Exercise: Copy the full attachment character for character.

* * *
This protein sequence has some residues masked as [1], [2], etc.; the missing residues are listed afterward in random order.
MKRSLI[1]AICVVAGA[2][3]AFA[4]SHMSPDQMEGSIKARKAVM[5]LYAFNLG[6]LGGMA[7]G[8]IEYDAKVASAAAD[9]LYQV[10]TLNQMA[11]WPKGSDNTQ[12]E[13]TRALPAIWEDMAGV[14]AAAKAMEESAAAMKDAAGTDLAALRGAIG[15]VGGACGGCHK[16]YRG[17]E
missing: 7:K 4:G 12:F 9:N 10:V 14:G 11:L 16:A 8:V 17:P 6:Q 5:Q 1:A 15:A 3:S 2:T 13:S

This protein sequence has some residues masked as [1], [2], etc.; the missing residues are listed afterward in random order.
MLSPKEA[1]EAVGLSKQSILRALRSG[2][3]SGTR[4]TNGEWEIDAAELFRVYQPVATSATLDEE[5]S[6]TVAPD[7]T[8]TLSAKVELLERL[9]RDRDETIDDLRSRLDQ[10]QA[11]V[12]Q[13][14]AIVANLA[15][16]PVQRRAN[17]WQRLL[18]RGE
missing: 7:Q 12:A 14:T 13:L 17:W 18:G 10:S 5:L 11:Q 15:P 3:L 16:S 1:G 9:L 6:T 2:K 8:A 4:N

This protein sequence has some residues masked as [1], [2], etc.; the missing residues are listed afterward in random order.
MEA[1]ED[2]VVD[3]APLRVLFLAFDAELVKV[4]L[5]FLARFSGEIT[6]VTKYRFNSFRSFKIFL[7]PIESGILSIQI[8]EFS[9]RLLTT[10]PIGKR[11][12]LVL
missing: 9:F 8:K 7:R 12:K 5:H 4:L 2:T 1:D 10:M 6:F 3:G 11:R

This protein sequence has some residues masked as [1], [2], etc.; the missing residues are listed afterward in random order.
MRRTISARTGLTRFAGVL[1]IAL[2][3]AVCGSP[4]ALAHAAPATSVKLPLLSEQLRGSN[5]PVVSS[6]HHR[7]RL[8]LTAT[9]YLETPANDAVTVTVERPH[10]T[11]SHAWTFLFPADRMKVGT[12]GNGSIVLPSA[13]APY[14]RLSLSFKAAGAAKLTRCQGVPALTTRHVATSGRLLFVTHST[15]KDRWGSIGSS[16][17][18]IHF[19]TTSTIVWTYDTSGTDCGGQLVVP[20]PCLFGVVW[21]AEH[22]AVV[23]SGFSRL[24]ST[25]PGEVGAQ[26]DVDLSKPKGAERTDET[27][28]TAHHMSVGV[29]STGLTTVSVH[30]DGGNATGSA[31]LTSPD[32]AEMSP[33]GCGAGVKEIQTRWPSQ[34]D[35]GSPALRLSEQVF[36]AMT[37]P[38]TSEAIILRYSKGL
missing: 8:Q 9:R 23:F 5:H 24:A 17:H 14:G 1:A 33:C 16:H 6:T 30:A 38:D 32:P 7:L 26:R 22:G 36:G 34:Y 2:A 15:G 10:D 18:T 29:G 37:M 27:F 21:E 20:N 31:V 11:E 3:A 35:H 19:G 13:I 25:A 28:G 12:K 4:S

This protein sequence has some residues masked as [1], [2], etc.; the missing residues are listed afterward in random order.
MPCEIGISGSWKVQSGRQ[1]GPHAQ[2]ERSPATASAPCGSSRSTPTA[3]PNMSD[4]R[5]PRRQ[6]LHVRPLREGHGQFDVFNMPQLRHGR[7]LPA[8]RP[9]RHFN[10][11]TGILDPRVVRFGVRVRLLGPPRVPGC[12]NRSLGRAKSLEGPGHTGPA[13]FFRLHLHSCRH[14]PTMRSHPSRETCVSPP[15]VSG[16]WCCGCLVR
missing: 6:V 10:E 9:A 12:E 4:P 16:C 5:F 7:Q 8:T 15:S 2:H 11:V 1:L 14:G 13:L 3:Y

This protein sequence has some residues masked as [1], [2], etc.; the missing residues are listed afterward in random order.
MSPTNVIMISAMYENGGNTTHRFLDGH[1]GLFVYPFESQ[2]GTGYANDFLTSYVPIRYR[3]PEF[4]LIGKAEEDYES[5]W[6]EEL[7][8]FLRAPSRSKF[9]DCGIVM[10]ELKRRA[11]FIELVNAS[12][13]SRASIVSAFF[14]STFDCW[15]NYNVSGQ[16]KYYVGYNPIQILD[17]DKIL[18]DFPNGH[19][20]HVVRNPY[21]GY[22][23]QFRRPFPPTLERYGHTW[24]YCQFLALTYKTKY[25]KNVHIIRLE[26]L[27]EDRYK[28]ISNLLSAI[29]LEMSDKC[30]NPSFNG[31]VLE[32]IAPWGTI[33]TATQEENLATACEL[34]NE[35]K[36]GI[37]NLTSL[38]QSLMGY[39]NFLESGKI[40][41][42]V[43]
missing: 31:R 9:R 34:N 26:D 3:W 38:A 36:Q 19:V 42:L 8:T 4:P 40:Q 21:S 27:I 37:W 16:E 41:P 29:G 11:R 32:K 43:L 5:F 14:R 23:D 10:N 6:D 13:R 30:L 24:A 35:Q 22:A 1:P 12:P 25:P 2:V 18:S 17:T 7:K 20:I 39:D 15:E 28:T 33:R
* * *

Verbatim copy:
This protein sequence has some residues masked as [1], [2], etc.; the missing residues are listed afterward in random order.
MKRSLI[1]AICVVAGA[2][3]AFA[4]SHMSPDQMEGSIKARKAVM[5]LYAFNLG[6]LGGMA[7]G[8]IEYDAKVASAAAD[9]LYQV[10]TLNQMA[11]WPKGSDNTQ[12]E[13]TRALPAIWEDMAGV[14]AAAKAMEESAAAMKDAAGTDLAALRGAIG[15]VGGACGGCHK[16]YRG[17]E
missing: 7:K 4:G 12:F 9:N 10:V 14:G 11:L 16:A 8:V 17:P 6:Q 5:Q 1:A 15:A 3:S 2:T 13:S

This protein sequence has some residues masked as [1], [2], etc.; the missing residues are listed afterward in random order.
MLSPKEA[1]EAVGLSKQSILRALRSG[2][3]SGTR[4]TNGEWEIDAAELFRVYQPVATSATLDEE[5]S[6]TVAPD[7]T[8]TLSAKVELLERL[9]RDRDETIDDLRSRLDQ[10]QA[11]V[12]Q[13][14]AIVANLA[15][16]PVQRRAN[17]WQRLL[18]RGE
missing: 7:Q 12:A 14:T 13:L 17:W 18:G 10:S 5:L 11:Q 15:P 3:L 16:S 1:G 9:L 6:T 2:K 8:A 4:N

This protein sequence has some residues masked as [1], [2], etc.; the missing residues are listed afterward in random order.
MEA[1]ED[2]VVD[3]APLRVLFLAFDAELVKV[4]L[5]FLARFSGEIT[6]VTKYRFNSFRSFKIFL[7]PIESGILSIQI[8]EFS[9]RLLTT[10]PIGKR[11][12]LVL
missing: 9:F 8:K 7:R 12:K 5:H 4:L 2:T 1:D 10:M 6:F 3:G 11:R

This protein sequence has some residues masked as [1], [2], etc.; the missing residues are listed afterward in random order.
MRRTISARTGLTRFAGVL[1]IAL[2][3]AVCGSP[4]ALAHAAPATSVKLPLLSEQLRGSN[5]PVVSS[6]HHR[7]RL[8]LTAT[9]YLETPANDAVTVTVERPH[10]T[11]SHAWTFLFPADRMKVGT[12]GNGSIVLPSA[13]APY[14]RLSLSFKAAGAAKLTRCQGVPALTTRHVATSGRLLFVTHST[15]KDRWGSIGSS[16][17][18]IHF[19]TTSTIVWTYDTSGTDCGGQLVVP[20]PCLFGVVW[21]AEH[22]AVV[23]SGFSRL[24]ST[25]PGEVGAQ[26]DVDLSKPKGAERTDET[27][28]TAHHMSVGV[29]STGLTTVSVH[30]DGGNATGSA[31]LTSPD[32]AEMSP[33]GCGAGVKEIQTRWPSQ[34]D[35]GSPALRLSEQVF[36]AMT[37]P[38]TSEAIILRYSKGL
missing: 8:Q 9:R 23:F 5:H 24:A 17:H 14:G 1:A 33:C 16:H 6:T 30:A 38:D 32:P 7:L 26:R 22:G 36:G 34:Y 2:A 15:G 10:D 18:T 29:G 37:M 27:F 21:E 20:N 31:V 11:E 3:A 35:H 19:G 13:I 25:A 28:G 12:K 4:S

This protein sequence has some residues masked as [1], [2], etc.; the missing residues are listed afterward in random order.
MPCEIGISGSWKVQSGRQ[1]GPHAQ[2]ERSPATASAPCGSSRSTPTA[3]PNMSD[4]R[5]PRRQ[6]LHVRPLREGHGQFDVFNMPQLRHGR[7]LPA[8]RP[9]RHFN[10][11]TGILDPRVVRFGVRVRLLGPPRVPGC[12]NRSLGRAKSLEGPGHTGPA[13]FFRLHLHSCRH[14]PTMRSHPSRETCVSPP[15]VSG[16]WCCGCLVR
missing: 6:V 10:E 9:A 12:E 4:P 16:C 5:F 7:Q 8:T 15:S 2:H 11:V 1:L 14:G 13:L 3:Y

This protein sequence has some residues masked as [1], [2], etc.; the missing residues are listed afterward in random order.
MSPTNVIMISAMYENGGNTTHRFLDGH[1]GLFVYPFESQ[2]GTGYANDFLTSYVPIRYR[3]PEF[4]LIGKAEEDYES[5]W[6]EEL[7][8]FLRAPSRSKF[9]DCGIVM[10]ELKRRA[11]FIELVNAS[12][13]SRASIVSAFF[14]STFDCW[15]NYNVSGQ[16]KYYVGYNPIQILD[17]DKIL[18]DFPNGH[19][20]HVVRNPY[21]GY[22][23]QFRRPFPPTLERYGHTW[24]YCQFLALTYKTKY[25]KNVHIIRLE[26]L[27]EDRYK[28]ISNLLSAI[29]LEMSDKC[30]NPSFNG[31]VLE[32]IAPWGTI[33]TATQEENLATACEL[34]NE[35]K[36]GI[37]NLTSL[38]QSLMGY[39]NFLESGKI[40][41][42]V[43]
missing: 31:R 9:R 34:N 26:D 3:W 38:A 36:Q 19:V 42:L 8:T 4:P 40:Q 21:S 27:I 37:W 16:E 41:P 29:G 11:R 32:K 43:L 5:F 14:R 23:D 10:N 6:D 13:R 30:L 24:A 35:Q 22:A 1:P 12:P 25:P 2:V 18:S 17:T 7:K 20:I 39:D 15:E 28:T 33:R